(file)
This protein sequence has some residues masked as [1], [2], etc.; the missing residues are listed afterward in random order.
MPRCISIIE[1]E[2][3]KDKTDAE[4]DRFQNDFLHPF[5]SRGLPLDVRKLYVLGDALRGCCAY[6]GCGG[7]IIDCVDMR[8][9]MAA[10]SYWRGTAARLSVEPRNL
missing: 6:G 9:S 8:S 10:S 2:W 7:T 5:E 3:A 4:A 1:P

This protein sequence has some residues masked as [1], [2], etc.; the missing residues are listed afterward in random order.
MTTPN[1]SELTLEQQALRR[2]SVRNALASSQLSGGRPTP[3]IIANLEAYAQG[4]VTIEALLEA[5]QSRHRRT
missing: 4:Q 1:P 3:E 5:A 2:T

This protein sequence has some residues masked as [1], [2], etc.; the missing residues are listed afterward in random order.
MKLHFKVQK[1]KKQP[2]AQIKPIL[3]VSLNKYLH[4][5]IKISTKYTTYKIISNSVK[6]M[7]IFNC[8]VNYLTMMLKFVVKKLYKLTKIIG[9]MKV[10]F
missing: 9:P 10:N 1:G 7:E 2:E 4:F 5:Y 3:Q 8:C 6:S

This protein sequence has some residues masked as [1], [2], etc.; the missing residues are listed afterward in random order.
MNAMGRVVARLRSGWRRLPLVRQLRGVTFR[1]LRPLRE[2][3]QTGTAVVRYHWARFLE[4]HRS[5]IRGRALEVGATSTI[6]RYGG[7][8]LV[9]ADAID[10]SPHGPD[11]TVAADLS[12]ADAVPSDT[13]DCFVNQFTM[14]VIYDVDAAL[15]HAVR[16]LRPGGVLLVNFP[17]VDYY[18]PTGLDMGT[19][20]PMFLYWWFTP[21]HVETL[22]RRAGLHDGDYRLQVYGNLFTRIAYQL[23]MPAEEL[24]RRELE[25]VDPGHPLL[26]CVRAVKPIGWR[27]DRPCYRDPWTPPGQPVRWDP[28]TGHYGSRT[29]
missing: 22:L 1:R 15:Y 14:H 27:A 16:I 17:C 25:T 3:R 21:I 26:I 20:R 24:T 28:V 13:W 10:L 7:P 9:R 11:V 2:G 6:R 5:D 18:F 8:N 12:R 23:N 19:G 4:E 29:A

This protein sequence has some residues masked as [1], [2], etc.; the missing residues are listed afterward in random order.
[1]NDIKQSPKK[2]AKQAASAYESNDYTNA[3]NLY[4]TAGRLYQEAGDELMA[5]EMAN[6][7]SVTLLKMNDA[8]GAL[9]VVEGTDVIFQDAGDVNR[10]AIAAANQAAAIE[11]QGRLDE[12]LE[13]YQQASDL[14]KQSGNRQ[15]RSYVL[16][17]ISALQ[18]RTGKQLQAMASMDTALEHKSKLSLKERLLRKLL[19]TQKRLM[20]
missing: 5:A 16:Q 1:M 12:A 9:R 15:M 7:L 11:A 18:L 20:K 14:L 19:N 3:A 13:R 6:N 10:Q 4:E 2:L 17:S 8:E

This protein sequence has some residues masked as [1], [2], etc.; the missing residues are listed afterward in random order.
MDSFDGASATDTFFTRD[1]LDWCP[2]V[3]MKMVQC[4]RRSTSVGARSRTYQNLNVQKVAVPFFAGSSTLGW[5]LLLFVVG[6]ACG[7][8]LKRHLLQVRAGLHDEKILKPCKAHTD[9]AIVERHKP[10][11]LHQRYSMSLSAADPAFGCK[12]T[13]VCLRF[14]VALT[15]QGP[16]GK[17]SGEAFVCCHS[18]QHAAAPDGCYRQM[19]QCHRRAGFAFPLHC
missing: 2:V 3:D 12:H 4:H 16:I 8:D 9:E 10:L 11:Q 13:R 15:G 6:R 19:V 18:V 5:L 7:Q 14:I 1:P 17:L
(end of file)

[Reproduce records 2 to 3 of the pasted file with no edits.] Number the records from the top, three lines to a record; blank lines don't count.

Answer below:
This protein sequence has some residues masked as [1], [2], etc.; the missing residues are listed afterward in random order.
MTTPN[1]SELTLEQQALRR[2]SVRNALASSQLSGGRPTP[3]IIANLEAYAQG[4]VTIEALLEA[5]QSRHRRT
missing: 4:Q 1:P 3:E 5:A 2:T

This protein sequence has some residues masked as [1], [2], etc.; the missing residues are listed afterward in random order.
MKLHFKVQK[1]KKQP[2]AQIKPIL[3]VSLNKYLH[4][5]IKISTKYTTYKIISNSVK[6]M[7]IFNC[8]VNYLTMMLKFVVKKLYKLTKIIG[9]MKV[10]F
missing: 9:P 10:N 1:G 7:E 2:E 4:F 5:Y 3:Q 8:C 6:S